The masterful story of a lifelong friendship between two very different women with shared histories and buried secrets, tested in the twilight of their lives, set across the arc of the 20th century.
Celebrated children’s book author Agnes Lee is determined to secure her legacy—to complete what she knows will be the final volume of her pseudonymously written Franklin Square novels; and even more consuming, to permanently protect the peninsula of majestic coast in Maine known as Fellowship Point. To donate the land to a trust, Agnes must convince shareholders to dissolve a generations-old partnership. And one of those shareholders is her best friend, Polly.
Polly Wister has led a different kind of life than Agnes: that of a well-off married woman with children, defined by her devotion to her husband, and philosophy professor with an inflated sense of stature. She exalts in creating beauty and harmony in her home, in her friendships, and in her family. Polly soon finds her loyalties torn between the wishes of her best friend and the wishes of her three sons—but what is it that Polly wants herself?
Agnes’s designs are further muddied when an enterprising young book editor named Maud Silver sets out to convince Agnes to write her memoirs. Agnes’s resistance cannot prevent long-buried memories and secrets from coming to light with far-reaching repercussions for all.
Fellowship Point reads like a classic 19th-century novel in its beautifully woven, multilayered narrative, but it is entirely contemporary in the themes it explores; a deep and empathic interest in women’s lives, the class differences that divided us, the struggle to protect the natural world, and, above all, a reckoning with intimacy, history, and posterity. It is a masterwork from Alice Elliott Dark.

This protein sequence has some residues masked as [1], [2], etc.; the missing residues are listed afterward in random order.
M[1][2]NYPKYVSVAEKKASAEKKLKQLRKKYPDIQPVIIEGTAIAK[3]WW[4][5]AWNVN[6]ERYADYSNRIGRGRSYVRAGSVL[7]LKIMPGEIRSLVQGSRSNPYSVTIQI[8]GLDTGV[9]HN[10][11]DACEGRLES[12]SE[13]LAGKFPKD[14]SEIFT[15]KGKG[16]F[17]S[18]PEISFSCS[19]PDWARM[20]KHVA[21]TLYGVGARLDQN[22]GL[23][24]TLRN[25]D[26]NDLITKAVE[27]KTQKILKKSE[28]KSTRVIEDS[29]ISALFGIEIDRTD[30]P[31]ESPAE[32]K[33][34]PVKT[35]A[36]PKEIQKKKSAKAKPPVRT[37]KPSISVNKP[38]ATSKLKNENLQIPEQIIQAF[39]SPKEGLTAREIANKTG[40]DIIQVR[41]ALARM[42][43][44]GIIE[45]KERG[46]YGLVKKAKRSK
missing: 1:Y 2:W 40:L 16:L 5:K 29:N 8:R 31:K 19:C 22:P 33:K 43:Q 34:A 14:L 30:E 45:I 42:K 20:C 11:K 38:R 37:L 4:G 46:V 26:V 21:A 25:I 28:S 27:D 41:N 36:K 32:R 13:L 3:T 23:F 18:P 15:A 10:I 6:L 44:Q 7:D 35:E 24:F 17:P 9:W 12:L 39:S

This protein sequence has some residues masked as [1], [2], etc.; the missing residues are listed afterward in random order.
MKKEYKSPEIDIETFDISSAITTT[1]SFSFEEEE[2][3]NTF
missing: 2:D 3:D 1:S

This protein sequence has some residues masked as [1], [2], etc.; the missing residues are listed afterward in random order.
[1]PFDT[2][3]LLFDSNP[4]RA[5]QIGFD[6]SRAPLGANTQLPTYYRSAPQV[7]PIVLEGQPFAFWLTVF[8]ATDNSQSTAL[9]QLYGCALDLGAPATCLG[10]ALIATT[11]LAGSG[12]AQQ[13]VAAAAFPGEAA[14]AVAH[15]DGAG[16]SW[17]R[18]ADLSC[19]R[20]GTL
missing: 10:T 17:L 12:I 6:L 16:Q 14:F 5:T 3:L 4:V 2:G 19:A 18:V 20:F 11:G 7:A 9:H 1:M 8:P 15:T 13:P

Dark (Think of England) celebrates women's friendships and artistic mentorship in this expansive yet intimate novel. At the age of 80 in the year 2000, Agnes Lee is thinking about her legacy, especially following her third breast cancer diagnosis. While celebrated for writing a series of feminist children's books centered on a plucky character named Nan, Agnes is also secretly the author of a literary series for adults, published under a pseudonym. The fifth volume is due, but she's suffering from writer's block. Meanwhile, Agnes seeks support from her lifelong best friend, Polly, on her mission to donate a valuable stretch of land along the Maine coast held jointly by their families, rather than pass it to the next generation and risk it falling into the hands of developers. Blunt and self-reliant Agnes, who has no children, finds herself at loggerheads with Polly, who has several and who, much to Agnes's everlasting frustration, invariably defers to her husband. The families and their grudges and grievances fill a broad canvas, and within it Dark delves deeply into the relationships between Agnes and her work, humans and the land, mothers and children, and, most indelibly, the sustenance and joy provided by a long-held female friendship. It's a remarkable achievement.